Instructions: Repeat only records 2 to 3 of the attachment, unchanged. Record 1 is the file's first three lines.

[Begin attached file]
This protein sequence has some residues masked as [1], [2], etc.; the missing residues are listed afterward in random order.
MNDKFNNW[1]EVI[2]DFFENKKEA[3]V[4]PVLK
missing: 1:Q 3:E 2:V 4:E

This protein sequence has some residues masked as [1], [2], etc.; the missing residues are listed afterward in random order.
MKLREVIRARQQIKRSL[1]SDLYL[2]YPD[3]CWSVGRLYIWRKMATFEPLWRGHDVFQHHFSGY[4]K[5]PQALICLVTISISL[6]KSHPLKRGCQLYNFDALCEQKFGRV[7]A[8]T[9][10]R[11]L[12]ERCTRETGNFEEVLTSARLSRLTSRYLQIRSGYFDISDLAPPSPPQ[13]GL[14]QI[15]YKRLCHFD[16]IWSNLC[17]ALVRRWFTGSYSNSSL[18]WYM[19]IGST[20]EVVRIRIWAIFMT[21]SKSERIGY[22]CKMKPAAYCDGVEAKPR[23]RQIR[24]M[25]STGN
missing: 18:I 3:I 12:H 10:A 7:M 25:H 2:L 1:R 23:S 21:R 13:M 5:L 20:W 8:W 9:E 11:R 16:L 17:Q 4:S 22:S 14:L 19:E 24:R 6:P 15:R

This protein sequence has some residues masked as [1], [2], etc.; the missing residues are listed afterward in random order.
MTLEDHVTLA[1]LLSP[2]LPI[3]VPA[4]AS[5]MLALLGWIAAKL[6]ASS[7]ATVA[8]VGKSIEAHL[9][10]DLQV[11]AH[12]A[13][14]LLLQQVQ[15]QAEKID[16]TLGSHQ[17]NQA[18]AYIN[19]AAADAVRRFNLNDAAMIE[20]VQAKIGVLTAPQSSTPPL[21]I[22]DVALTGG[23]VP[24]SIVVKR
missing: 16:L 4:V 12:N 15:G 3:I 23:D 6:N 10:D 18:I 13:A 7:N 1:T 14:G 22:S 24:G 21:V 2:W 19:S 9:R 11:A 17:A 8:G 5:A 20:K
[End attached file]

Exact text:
This protein sequence has some residues masked as [1], [2], etc.; the missing residues are listed afterward in random order.
MKLREVIRARQQIKRSL[1]SDLYL[2]YPD[3]CWSVGRLYIWRKMATFEPLWRGHDVFQHHFSGY[4]K[5]PQALICLVTISISL[6]KSHPLKRGCQLYNFDALCEQKFGRV[7]A[8]T[9][10]R[11]L[12]ERCTRETGNFEEVLTSARLSRLTSRYLQIRSGYFDISDLAPPSPPQ[13]GL[14]QI[15]YKRLCHFD[16]IWSNLC[17]ALVRRWFTGSYSNSSL[18]WYM[19]IGST[20]EVVRIRIWAIFMT[21]SKSERIGY[22]CKMKPAAYCDGVEAKPR[23]RQIR[24]M[25]STGN
missing: 18:I 3:I 12:H 10:A 7:M 25:H 2:L 1:R 23:S 21:R 13:M 5:L 20:W 8:W 9:E 11:R 16:L 17:Q 4:S 22:S 14:L 19:E 24:R 6:P 15:R

This protein sequence has some residues masked as [1], [2], etc.; the missing residues are listed afterward in random order.
MTLEDHVTLA[1]LLSP[2]LPI[3]VPA[4]AS[5]MLALLGWIAAKL[6]ASS[7]ATVA[8]VGKSIEAHL[9][10]DLQV[11]AH[12]A[13][14]LLLQQVQ[15]QAEKID[16]TLGSHQ[17]NQA[18]AYIN[19]AAADAVRRFNLNDAAMIE[20]VQAKIGVLTAPQSSTPPL[21]I[22]DVALTGG[23]VP[24]SIVVKR
missing: 16:L 4:V 12:N 15:G 3:I 23:D 6:N 10:D 18:I 13:A 7:N 1:T 14:G 22:S 24:G 21:V 2:W 19:S 9:R 11:A 17:A 8:G 5:A 20:K